International Equal Pay Day: We need a new social contract to close the gender pay gap

photo: AFP Nur Photo Alain Pitton

On International Equal Pay Day, 18 September, the ITUC calls on all governments to adopt laws and reforms to close the persistent global gender pay gap of over 20%.

Systematic discrimination, undervaluation of women’s work and their disproportionate share of unpaid care work are the overarching root causes of the gender pay gap.

The disparity is even higher for women with multiple and intersecting identities and in sectors where women are predominant, such as health and care where the gender pay gap is 24% and most of the top earners are men.

This is compounded by women’s exclusion from accessing paid decent work. The labour force gender participation gap remains stuck at 27% and the majority of women are in precarious and informal jobs with inadequate minimum wages and limited or no access to social protection.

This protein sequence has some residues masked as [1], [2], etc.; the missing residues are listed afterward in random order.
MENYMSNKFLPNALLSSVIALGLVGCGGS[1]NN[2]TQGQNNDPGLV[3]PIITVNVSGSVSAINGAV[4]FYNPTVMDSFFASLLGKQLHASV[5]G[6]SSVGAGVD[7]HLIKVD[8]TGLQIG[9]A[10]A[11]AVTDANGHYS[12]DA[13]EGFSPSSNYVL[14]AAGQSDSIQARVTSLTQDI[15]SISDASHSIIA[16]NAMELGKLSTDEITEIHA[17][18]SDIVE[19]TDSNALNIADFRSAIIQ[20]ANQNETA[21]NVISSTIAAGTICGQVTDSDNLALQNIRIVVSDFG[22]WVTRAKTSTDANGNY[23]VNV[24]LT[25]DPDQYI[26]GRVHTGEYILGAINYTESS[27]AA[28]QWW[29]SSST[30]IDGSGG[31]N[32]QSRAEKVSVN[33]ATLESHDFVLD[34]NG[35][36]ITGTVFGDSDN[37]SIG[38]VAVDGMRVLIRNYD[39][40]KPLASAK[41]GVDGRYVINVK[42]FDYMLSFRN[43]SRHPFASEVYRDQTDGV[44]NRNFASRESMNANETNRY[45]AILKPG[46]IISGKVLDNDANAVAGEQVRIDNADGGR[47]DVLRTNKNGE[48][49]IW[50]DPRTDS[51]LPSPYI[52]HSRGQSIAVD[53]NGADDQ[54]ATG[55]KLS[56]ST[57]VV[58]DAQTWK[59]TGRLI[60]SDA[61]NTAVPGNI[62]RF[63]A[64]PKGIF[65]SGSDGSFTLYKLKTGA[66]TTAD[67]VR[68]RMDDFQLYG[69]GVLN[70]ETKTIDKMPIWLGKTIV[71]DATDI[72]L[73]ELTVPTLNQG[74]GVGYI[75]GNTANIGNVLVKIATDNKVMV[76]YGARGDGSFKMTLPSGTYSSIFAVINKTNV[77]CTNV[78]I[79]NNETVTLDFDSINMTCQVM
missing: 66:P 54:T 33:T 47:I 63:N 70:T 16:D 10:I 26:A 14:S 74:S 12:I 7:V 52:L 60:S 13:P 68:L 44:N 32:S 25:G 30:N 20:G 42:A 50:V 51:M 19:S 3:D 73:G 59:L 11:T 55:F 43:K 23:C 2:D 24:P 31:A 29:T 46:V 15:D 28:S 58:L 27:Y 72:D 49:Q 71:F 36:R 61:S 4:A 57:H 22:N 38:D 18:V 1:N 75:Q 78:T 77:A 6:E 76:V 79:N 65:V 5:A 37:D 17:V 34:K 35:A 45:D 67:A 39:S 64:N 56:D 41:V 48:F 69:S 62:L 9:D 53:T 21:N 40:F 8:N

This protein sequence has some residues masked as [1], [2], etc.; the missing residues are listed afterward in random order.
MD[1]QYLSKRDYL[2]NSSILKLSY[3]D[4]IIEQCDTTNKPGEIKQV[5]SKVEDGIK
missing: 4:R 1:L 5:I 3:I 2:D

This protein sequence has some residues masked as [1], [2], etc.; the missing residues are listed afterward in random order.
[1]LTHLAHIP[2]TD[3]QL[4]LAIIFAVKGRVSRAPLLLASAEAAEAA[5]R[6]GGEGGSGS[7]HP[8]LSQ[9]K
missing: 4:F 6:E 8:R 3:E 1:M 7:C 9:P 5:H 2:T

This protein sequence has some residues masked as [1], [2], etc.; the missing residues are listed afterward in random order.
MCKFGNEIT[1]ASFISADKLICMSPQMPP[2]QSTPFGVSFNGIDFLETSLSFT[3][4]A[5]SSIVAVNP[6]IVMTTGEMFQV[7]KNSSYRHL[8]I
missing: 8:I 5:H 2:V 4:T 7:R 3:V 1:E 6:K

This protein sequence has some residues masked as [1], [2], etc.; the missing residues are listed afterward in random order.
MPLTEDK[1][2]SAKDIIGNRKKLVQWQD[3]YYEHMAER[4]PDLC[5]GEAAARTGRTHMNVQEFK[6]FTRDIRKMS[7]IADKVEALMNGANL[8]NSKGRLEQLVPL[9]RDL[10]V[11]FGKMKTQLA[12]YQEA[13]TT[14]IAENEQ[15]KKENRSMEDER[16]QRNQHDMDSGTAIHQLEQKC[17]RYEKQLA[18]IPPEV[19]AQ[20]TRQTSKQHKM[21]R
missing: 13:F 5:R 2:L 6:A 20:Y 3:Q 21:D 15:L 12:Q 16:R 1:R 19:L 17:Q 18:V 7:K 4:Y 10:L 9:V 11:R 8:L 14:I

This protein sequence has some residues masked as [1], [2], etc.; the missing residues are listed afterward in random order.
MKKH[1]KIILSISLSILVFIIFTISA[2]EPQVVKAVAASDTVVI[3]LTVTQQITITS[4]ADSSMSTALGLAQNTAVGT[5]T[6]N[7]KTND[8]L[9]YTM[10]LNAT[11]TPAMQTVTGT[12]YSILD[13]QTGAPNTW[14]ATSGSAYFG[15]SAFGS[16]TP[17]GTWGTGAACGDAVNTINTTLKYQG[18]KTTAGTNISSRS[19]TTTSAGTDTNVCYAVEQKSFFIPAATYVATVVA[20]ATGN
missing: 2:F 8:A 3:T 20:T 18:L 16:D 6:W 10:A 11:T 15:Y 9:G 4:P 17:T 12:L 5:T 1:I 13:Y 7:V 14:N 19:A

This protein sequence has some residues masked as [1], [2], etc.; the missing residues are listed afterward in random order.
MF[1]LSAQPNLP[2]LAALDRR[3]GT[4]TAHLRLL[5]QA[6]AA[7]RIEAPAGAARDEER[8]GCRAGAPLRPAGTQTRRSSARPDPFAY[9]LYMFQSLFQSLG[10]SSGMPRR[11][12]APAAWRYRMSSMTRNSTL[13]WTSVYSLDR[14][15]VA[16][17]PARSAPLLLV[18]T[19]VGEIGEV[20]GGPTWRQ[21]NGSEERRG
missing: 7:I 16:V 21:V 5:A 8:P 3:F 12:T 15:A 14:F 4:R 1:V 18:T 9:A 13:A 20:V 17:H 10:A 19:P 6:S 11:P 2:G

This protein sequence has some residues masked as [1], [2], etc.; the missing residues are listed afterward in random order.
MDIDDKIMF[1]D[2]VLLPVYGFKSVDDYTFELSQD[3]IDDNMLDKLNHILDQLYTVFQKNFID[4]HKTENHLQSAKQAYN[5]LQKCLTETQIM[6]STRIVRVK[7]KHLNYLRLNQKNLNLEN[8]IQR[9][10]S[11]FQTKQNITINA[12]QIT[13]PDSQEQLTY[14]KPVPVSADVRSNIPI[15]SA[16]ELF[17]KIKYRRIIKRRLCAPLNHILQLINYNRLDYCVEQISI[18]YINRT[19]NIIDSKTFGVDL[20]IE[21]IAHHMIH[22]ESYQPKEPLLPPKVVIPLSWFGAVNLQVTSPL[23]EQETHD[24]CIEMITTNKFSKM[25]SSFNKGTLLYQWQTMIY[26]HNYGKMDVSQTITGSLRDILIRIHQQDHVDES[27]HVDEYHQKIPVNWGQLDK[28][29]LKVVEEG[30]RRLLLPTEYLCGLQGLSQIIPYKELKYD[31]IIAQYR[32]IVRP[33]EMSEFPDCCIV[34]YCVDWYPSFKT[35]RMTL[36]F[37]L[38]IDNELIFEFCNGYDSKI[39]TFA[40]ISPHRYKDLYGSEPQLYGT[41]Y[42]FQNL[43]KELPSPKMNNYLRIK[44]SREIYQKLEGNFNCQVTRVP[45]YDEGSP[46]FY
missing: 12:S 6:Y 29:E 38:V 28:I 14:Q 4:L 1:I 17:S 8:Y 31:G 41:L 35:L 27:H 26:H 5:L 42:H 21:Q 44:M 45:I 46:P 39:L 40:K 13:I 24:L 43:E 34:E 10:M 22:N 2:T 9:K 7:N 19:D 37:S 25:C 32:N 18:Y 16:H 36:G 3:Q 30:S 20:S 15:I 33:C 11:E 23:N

Furthermore, the gender gaps have widened due to the disproportionate employment and income losses for women due to the economic effects of the COVID-19 pandemic.

Closing the gender pay gap is at the core of the New Social Contract, which demands wage justice, and the gender-transformative agenda for recovery and resilience adopted by the 4th ITUC World Women’s Conference.

Unions respond

From Chile to Ireland, New Zealand to South Africa, trade unions have engaged in lobbying, advocacy campaigns and social dialogue for the adoption and enforcement of equal pay, anti-discrimination legislation and measures for the reconciliation of work and family life and to tackle gender segregation in the labour market.

Unions are also calling for adequate investments in the care economy, the creation of new jobs for women, universal access to public quality health and care services, a living minimum wages and universal social protection.

In the European Union, unions are campaigning for the adoption of a strong EU Pay Transparency Directive.

The recently published ILO report on pay transparency legislation demonstrates that more countries are adopting equal pay legislation, including France, Chile, Lithuania, the United States and Iceland. Pay transparency measures are effective tools to identify and put in place equal pay legislation.

The universal ratification and effective implementation of the ILO’s Equal Remuneration Convention remains a fundamental core labour standard for all countries. Making C100 a reality is the overarching goal of the Equal Pay International Coalition (EPIC), led by the ILO, UN Women and the OECD.